CW: Everybody says how bad Nashville drivers are. I’ve never noticed that except around Christmas time, then the average driver gets magnified as a driver that really sucks, because they suck and they’re in a hurry, and no good can come from those two things. If you’re coming to Nashville, and this applies no matter where you’re going in the world, everybody wants to go to Pancake Pantry and The Bluebird, and yes, they’re kind of big and everybody wants to go there, but don’t go there. I’m not saying those two places because they’re legendary, they were kind of the first two I thought of, but there are so many good places in town that may not have the crowds but they’re great. I love going to Wendell Smith’s. I’m pretty sure the interior hasn’t changed since the Reagan Administration, but you never know who you’re going to see in there, some pretty big artists go in there, the food’s excellent and it’s just meat and three, and their breakfasts are great. Waffle House. No matter where you go in the south, Waffle House is great.
TC: My Mom is going to love you now. When she comes to visit, we HAVE to go to Waffle House because they don’t have them in Buffalo.
CW: Talk to local people. Ask them where cool places are to go. I mean, no matter when you drive by Pancake Pantry, there’s a line. I don’t see the point of waiting two hours to have a pancake no matter how good it is. As for music, there are probably two places you can wear a Stetson and not look like a tourist. The Nashville Palace and Robert’s Western World. Those are about the only two places. I wear one when I go to Texas, but not here because I don’t want to look like a tourist. It’s like when I lived in England. I really resisted going on the boats, they call them punts in Cambridge, because I didn’t want to look like a tourist. I finally did though. If you want to come here, and want to find out what the city is really like, ask people that live here, don’t go by the tour book. I’m a small town guy, I don’t like places that are packed with a lot of people in them. Going into one of the honky tonks on Broadway on a Friday night is one of the last places I want to go. Go to The Nashville Palace. Hear some real country music.
TC: You might even see a good artist there.
CW: Yes, especially a more traditional country artist. More traditional country artists go where more traditional country music is being played.
TC: It’s spacious in there too, which is nice.
CW: Another thing, and I don’t know if there’s an international dress code for songwriters, no matter how cool, but I think it’s cargo shorts and flip flops, so if you see somebody wearing cargo shorts and flip flops in like, February, they might be a songwriter.
TC: I never heard anyone say that before, but you are so right. That is spot on. Maybe add a baseball cap too.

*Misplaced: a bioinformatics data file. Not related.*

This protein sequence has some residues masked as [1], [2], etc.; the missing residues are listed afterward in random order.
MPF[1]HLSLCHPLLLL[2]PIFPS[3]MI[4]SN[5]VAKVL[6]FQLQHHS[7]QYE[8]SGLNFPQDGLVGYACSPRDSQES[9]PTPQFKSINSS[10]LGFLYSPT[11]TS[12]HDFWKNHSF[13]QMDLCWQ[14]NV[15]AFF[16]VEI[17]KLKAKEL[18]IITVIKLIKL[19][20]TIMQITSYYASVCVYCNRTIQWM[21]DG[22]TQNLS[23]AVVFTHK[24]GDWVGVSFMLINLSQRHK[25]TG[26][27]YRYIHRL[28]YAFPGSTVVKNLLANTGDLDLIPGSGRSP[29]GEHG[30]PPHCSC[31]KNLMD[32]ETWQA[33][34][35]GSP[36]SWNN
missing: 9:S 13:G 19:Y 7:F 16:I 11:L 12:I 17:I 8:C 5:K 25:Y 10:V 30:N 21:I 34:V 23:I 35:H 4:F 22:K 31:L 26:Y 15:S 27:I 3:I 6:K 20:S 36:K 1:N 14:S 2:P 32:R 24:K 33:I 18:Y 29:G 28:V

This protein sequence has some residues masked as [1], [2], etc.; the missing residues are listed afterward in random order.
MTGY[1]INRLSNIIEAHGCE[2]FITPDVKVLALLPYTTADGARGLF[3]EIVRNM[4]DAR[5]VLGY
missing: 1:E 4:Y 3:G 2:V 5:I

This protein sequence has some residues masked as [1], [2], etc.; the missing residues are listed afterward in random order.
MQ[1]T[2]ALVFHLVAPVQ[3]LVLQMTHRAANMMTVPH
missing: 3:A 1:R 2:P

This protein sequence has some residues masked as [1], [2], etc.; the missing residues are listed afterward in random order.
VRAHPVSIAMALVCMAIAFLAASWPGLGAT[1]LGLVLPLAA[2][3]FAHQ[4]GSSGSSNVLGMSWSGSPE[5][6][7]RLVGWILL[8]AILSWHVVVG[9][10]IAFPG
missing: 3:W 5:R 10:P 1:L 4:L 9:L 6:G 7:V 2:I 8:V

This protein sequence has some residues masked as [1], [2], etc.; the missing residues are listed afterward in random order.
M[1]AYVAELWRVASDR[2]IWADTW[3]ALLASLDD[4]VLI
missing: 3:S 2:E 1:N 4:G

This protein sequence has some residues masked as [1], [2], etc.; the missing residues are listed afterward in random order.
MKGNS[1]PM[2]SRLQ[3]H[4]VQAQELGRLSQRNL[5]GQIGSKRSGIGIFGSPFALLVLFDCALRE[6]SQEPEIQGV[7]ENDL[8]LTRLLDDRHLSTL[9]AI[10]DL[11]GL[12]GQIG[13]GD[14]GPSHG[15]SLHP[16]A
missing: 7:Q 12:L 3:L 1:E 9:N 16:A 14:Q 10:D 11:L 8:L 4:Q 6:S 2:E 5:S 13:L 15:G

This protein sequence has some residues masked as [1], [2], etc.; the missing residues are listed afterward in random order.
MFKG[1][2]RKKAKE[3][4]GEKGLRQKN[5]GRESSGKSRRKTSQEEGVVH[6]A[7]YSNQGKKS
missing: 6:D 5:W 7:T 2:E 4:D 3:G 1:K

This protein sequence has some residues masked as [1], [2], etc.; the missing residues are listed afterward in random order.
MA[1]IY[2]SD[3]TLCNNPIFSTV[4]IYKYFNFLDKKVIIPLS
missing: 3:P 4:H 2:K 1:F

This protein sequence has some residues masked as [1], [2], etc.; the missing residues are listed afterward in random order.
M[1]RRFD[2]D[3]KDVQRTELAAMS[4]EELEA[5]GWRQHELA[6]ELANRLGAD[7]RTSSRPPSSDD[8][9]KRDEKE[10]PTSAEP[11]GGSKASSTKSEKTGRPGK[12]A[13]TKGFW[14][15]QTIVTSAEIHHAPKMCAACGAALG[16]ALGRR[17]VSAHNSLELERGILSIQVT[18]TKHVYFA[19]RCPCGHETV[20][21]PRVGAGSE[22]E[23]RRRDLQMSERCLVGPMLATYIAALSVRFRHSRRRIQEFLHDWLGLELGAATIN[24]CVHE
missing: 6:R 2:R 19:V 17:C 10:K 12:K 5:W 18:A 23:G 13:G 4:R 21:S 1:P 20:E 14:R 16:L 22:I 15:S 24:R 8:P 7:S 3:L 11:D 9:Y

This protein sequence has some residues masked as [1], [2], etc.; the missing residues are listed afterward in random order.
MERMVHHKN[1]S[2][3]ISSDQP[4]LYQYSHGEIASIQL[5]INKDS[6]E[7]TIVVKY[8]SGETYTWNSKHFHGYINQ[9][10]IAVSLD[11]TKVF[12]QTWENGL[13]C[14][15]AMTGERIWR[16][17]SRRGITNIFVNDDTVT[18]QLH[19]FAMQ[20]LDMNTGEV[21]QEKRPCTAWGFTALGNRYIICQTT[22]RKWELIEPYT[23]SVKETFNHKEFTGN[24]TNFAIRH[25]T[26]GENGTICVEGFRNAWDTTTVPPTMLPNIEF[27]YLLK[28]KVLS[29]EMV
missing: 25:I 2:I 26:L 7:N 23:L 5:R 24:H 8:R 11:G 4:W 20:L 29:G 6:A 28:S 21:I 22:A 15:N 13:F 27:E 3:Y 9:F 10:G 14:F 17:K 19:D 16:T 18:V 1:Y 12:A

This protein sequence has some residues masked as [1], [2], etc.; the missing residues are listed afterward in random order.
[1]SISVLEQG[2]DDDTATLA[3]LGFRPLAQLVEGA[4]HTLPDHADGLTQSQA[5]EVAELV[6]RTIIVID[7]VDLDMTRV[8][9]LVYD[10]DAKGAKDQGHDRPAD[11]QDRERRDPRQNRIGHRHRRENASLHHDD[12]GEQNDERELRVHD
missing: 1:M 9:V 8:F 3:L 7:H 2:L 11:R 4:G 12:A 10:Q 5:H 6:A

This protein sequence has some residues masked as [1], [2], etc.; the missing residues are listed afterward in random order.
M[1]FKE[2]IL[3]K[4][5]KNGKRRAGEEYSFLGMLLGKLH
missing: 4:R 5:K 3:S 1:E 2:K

CW: On backwards, yep. That’s the only thing the TV show “Nashville” really never got. They portray songwriters…
TC: Wearing a vest, jeans and cowboy boots.
CW: Well, that’s how I dress all the time.
TC: That’s your look. They have it mixed up.
CW: If you see the guy with cargo shorts, flip flops and a turned around ball cap, he’s probably a songwriter and he probably has a lot of money.
TC: He’s usually perusing the cereal aisle at Kroger and wondering why there are so many different kinds of cereal. That’s always where I see them.
TC: I have one that’s especially for my friends back in the Western New York area, since you and I grew up in roughly the same area. There are people in Nashville that believe country music just isn’t that big up there. Now, you’re in touch with the WORLD. What are your thoughts on that?
CW: Yeah, I mean, I grew up listening to WYRK and I loved it. I’m friends on Facebook with one of the guys that used to work there, which is cool. I loved WYRK. Western New York is great, especially when you get down to the Southtowns, near Ellicottville and Salamanca, with all those cool little bars and VFW Posts. Aaron Lewis, who used to be in the rock band Staind, has a song called “Northern Redneck” which pretty much describes Western New York, Northern Pennsylvania, that whole area, where people are driving ATVs, wearing camo and listening to country music. It’s not the big city, but you get out of the big city, and it’s pretty country.
TC: I think there’s a misconception in Nashville that people in the Northeast don’t even know what country music is. They only listen to rock or rap or pop.
CW: It’s like in the south, country music is everywhere, but in the Northeast, get outside of the cities and those areas are hotbeds for country music. I’ve mentioned it before, but Western New York is one of my favorite places because I used to go camping a lot in Allegany State Park, and I’d go to Bradford, Pennsylvania and that area is so much like Middle Tennessee. Geographically, you’ve got mountains that are roughly the same size, and I think the people too, but I think that’s the small town thing. Still one of my favorite places, and I used to go there when I was like 10, 11, 12 up until I was 16 or 17 years old, was Charlap’s Ice Cream in Boston, New York. Driving through places like that, it’s the same small town people you get in Middle Tennessee. That’s why I dig small towns.
TC: I guess then my message to Nashville managers and publicists is, get your artists up to the Northeast because people do listen to country music and they do like it and they know what it is.
CW: Oh yes, definitely, they do.
TC: My final question. When you Think Country, what do you think?
CW: Texas mostly. If we’re talking music, George Strait again. I don’t watch the NFL anymore, but I’m a Dallas Cowboys fan, always have been, all my life. So, when you say the word, “coach”, Tom Landry. When you say, “quarterback”, Roger Staubach. That was an era when loyalty meant something.
Interviewers note: We chatted a little more and got off topic, but I needed to add this final bit of conversation. We were discussing getting older and how comfort was becoming more of a priority in our lives.
TC: It’s all about comfort I believe.
CW: That brings me to Bobby Bare, and I’ll end on this. Bobby Bare said, “When you get older, the first thing you look for when you enter any room is a comfortable place to sit.” I think he’s got that right.
You can find Cameron “Camo” Wallace in all of these places:
Facebook: Fanpage – Cameron Wallace
Facebook: Nashville Access